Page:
Daydreams and night dreams are often tools our subconscious mind uses to send us messages. I have my clients keep a dream journal and then we analyze their dreams together. They are often shocked at the messages they uncover from their dreams.
Finally, honor fear, but don’t give it too much power.
The moment that a client discovers his or her calling or purpose, they are ecstatic. But almost invariably, the celebration doesn’t last long. It seems that moment the clarity comes, fear comes with it.
Our minds love to tell us stories about how pursuing that dream will surely lead to our ruin. “We’ll be destitute!” our minds say. “What will your parents think?” they say. “You have responsibilities!” they shriek.
This is usually the point at which I have to break out a whole other set of tools so I can help my clients move forward in spite of the near-paralyzing fear. Pursuing our callings is often one of the greatest fear-inducing times of our lives. But as LeVoy says, “…Every response to a call necessitates a leap of faith.”
Our friends and family may not understand why we must pursue this calling. In their concern for us, they may even feed into our fears and try to warn us of all the pitfalls of doing such a “foolish” thing. In those moments, we must remember to not take on their fears as our own.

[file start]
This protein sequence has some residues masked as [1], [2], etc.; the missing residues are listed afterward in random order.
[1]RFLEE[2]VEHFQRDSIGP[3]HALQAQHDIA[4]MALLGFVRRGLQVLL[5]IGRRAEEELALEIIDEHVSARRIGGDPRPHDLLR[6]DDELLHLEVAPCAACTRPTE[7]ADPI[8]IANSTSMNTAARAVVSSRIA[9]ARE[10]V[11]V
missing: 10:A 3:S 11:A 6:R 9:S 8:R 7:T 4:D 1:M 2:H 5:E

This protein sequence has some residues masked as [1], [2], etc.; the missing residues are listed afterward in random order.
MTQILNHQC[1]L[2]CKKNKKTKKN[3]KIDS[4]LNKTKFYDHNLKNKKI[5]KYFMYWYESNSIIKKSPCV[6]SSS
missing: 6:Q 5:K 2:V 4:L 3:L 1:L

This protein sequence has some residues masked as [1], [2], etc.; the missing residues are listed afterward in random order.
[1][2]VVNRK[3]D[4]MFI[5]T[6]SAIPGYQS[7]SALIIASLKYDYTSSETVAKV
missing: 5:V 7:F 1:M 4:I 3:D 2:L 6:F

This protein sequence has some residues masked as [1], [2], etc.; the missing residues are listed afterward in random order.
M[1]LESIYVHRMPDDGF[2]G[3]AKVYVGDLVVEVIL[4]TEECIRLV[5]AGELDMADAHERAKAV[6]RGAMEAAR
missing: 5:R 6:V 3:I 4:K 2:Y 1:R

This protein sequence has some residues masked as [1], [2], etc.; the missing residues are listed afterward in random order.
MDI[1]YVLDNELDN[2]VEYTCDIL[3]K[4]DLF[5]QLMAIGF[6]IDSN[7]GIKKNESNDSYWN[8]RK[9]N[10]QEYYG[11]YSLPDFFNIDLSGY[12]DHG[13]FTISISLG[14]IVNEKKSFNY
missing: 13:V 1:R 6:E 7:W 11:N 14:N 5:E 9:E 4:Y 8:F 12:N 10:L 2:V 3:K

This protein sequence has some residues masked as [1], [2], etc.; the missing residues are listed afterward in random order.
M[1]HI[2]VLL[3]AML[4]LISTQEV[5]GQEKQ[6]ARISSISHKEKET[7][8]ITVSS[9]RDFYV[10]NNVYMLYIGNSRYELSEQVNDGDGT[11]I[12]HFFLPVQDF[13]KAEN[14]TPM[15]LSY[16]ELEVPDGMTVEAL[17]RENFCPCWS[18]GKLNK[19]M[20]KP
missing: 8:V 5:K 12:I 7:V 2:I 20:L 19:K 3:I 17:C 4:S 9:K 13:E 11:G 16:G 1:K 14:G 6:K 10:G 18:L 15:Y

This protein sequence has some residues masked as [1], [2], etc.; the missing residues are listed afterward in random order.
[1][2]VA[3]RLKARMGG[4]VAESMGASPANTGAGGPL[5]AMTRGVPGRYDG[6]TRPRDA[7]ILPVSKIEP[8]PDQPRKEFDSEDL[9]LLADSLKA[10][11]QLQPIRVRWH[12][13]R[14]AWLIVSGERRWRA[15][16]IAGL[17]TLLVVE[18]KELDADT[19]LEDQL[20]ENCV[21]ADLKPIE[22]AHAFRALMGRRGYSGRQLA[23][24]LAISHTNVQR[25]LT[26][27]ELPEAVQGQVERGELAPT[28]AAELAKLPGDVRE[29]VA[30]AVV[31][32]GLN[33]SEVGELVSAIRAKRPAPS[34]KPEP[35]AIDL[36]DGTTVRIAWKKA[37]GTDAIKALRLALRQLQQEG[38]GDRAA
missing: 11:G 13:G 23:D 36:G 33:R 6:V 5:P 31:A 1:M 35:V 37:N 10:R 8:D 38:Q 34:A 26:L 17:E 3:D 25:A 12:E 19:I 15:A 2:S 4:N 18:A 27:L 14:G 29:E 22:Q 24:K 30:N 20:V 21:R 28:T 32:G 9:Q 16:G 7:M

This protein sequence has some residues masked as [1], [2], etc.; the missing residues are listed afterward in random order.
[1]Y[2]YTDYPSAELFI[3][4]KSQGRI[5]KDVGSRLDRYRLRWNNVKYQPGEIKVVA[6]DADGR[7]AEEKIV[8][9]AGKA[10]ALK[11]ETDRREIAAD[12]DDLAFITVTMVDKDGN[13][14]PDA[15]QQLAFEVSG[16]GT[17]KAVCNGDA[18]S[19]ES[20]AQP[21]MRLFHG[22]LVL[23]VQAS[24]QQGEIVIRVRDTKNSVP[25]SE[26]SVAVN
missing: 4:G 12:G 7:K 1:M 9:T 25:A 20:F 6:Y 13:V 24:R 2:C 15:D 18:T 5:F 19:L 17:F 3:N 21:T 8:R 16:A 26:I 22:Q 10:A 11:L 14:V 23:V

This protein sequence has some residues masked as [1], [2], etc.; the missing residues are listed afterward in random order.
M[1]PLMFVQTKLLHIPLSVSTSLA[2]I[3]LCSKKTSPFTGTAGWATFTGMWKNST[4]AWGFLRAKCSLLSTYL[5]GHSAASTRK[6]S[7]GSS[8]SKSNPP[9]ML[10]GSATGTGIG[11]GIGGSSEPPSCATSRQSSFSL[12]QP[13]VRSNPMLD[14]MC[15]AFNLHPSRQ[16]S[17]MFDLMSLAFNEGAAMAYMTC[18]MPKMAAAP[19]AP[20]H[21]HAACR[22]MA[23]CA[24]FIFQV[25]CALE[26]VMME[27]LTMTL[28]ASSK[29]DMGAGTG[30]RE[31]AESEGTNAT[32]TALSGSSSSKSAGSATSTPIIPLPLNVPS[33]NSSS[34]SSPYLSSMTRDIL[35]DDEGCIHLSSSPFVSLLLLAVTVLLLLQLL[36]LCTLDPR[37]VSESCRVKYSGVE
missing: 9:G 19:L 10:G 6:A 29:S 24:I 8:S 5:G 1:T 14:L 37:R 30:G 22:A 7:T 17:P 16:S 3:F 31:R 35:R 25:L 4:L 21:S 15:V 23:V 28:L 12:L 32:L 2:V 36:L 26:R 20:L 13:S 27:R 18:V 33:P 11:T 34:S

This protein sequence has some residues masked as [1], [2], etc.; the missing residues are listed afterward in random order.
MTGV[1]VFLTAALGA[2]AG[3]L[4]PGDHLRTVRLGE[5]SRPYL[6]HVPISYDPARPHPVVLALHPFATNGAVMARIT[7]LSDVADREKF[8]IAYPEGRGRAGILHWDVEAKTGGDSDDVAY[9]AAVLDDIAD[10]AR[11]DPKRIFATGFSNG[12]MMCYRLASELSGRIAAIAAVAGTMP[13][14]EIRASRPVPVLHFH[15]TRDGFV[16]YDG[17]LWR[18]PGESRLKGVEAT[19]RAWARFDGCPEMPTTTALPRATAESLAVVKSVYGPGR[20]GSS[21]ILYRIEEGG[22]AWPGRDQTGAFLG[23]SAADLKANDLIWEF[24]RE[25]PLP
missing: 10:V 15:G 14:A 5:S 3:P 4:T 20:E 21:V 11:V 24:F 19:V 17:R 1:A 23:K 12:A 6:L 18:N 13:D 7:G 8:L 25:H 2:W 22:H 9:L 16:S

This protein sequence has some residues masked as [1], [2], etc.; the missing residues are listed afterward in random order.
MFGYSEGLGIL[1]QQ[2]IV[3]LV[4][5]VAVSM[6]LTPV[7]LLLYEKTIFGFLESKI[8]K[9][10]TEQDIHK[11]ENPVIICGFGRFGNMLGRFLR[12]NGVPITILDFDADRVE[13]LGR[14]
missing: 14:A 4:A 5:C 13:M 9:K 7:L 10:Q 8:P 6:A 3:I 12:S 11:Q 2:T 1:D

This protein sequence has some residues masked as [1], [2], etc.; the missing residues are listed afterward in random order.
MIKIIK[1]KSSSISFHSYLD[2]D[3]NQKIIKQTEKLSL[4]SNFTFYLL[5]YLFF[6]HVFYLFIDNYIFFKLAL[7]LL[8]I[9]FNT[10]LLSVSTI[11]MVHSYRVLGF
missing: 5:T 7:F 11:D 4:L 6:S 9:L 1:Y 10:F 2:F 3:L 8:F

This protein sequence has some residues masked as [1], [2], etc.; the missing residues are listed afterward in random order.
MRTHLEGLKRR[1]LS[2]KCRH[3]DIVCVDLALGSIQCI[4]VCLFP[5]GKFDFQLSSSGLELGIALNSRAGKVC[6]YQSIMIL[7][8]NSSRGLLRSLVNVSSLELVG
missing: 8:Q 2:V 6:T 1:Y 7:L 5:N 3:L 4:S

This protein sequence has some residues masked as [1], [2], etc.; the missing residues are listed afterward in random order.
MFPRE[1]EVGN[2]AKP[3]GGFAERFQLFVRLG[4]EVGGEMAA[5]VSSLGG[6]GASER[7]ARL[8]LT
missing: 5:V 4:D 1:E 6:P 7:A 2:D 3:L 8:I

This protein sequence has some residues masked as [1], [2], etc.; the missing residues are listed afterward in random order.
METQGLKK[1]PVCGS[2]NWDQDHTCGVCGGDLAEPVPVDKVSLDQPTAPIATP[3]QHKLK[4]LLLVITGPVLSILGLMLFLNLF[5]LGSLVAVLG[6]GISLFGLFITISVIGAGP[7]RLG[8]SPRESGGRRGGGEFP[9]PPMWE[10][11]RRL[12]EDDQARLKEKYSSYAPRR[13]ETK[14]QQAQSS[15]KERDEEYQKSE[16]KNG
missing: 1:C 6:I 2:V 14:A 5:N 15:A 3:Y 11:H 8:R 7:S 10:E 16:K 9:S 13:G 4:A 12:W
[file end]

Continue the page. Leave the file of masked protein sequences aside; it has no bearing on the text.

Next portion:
As terrifying as it was for me to walk away from a six-figure, work-at-home job with great benefits to go and pursue my calling, I knew in my heart, I would never have peace until I did.
The reward for that courage is that I no longer ask myself why I can’t just be happy, because today I am truly happy. That’s not to say that every moment of my career now is pure bliss, but I no longer feel like something is missing.
Author: Vikki Nicometo
Image: Joamm Tall/Flickr
Editor: Catherine Monkman